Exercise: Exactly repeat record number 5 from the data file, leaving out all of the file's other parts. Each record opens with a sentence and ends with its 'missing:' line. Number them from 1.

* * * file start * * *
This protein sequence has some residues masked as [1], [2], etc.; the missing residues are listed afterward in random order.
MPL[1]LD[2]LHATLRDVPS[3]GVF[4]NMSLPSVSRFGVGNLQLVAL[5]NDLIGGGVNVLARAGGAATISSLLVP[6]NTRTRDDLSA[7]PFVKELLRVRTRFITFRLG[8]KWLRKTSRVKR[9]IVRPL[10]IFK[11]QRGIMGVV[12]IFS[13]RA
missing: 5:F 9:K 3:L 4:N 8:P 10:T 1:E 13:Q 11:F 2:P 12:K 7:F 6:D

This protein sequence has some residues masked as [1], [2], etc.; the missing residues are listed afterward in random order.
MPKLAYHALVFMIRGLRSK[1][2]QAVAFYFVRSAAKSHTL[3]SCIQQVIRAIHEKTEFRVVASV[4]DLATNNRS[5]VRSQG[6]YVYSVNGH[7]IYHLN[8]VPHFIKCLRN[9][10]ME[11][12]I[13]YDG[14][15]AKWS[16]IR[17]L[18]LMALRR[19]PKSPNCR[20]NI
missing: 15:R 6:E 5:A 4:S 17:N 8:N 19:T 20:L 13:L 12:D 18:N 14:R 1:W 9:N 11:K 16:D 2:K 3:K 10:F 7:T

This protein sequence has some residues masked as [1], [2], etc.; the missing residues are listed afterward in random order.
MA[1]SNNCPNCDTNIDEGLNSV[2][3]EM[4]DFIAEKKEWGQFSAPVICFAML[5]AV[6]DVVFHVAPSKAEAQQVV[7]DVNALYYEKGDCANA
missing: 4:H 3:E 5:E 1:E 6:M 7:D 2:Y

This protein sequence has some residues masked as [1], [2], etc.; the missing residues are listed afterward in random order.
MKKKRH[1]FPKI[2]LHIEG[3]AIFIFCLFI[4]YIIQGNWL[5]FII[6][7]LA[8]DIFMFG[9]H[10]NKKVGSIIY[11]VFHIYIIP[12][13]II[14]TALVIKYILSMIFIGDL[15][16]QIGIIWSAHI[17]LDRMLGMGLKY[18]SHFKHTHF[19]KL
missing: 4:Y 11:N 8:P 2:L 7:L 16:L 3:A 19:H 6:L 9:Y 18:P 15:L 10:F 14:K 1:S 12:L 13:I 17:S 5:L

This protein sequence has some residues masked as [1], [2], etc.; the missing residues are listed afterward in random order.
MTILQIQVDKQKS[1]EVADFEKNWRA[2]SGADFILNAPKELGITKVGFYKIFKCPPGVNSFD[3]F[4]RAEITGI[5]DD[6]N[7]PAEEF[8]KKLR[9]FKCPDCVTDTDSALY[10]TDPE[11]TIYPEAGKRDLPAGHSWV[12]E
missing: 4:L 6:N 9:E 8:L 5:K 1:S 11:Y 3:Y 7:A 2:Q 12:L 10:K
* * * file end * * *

This protein sequence has some residues masked as [1], [2], etc.; the missing residues are listed afterward in random order.
MTILQIQVDKQKS[1]EVADFEKNWRA[2]SGADFILNAPKELGITKVGFYKIFKCPPGVNSFD[3]F[4]RAEITGI[5]DD[6]N[7]PAEEF[8]KKLR[9]FKCPDCVTDTDSALY[10]TDPE[11]TIYPEAGKRDLPAGHSWV[12]E
missing: 4:L 6:N 9:E 8:L 5:K 1:S 11:Y 3:Y 7:A 2:Q 12:L 10:K